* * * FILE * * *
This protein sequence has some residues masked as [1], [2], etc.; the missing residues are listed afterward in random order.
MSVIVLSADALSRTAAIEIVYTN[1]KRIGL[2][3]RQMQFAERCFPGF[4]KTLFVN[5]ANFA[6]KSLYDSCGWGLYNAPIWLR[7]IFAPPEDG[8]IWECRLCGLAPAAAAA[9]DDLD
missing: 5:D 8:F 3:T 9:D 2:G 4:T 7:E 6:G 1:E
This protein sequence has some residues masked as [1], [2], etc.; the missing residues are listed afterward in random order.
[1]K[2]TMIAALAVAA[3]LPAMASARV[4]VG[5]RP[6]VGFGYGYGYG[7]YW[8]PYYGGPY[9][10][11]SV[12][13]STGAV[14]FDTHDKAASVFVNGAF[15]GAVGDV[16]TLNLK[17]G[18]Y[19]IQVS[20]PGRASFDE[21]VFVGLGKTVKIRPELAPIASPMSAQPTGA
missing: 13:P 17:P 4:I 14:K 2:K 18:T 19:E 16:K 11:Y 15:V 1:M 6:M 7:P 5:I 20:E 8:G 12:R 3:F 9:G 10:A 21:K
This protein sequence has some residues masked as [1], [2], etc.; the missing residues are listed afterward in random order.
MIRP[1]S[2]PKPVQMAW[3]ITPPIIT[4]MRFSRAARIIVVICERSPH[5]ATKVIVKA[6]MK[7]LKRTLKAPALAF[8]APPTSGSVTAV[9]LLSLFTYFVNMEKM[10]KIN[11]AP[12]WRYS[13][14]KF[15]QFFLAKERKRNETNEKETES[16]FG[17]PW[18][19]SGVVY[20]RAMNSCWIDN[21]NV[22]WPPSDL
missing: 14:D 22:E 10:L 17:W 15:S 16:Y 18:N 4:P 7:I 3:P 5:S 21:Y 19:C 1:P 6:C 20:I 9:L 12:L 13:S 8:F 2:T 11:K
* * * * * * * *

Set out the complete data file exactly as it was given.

This protein sequence has some residues masked as [1], [2], etc.; the missing residues are listed afterward in random order.
MSVIVLSADALSRTAAIEIVYTN[1]KRIGL[2][3]RQMQFAERCFPGF[4]KTLFVN[5]ANFA[6]KSLYDSCGWGLYNAPIWLR[7]IFAPPEDG[8]IWECRLCGLAPAAAAA[9]DDLD
missing: 5:D 8:F 3:T 9:D 2:G 4:T 7:E 6:G 1:E
This protein sequence has some residues masked as [1], [2], etc.; the missing residues are listed afterward in random order.
[1]K[2]TMIAALAVAA[3]LPAMASARV[4]VG[5]RP[6]VGFGYGYGYG[7]YW[8]PYYGGPY[9][10][11]SV[12][13]STGAV[14]FDTHDKAASVFVNGAF[15]GAVGDV[16]TLNLK[17]G[18]Y[19]IQVS[20]PGRASFDE[21]VFVGLGKTVKIRPELAPIASPMSAQPTGA
missing: 13:P 17:P 4:I 14:K 2:K 18:T 19:E 16:K 11:Y 15:V 1:M 6:M 7:P 5:I 20:E 8:G 12:R 3:F 9:G 10:A 21:K
This protein sequence has some residues masked as [1], [2], etc.; the missing residues are listed afterward in random order.
MIRP[1]S[2]PKPVQMAW[3]ITPPIIT[4]MRFSRAARIIVVICERSPH[5]ATKVIVKA[6]MK[7]LKRTLKAPALAF[8]APPTSGSVTAV[9]LLSLFTYFVNMEKM[10]KIN[11]AP[12]WRYS[13][14]KF[15]QFFLAKERKRNETNEKETES[16]FG[17]PW[18][19]SGVVY[20]RAMNSCWIDN[21]NV[22]WPPSDL
missing: 14:D 22:E 10:L 17:W 15:S 16:Y 18:N 4:P 7:I 3:P 5:S 21:Y 19:C 1:P 6:C 20:I 9:L 12:L 13:S 8:F 2:T 11:K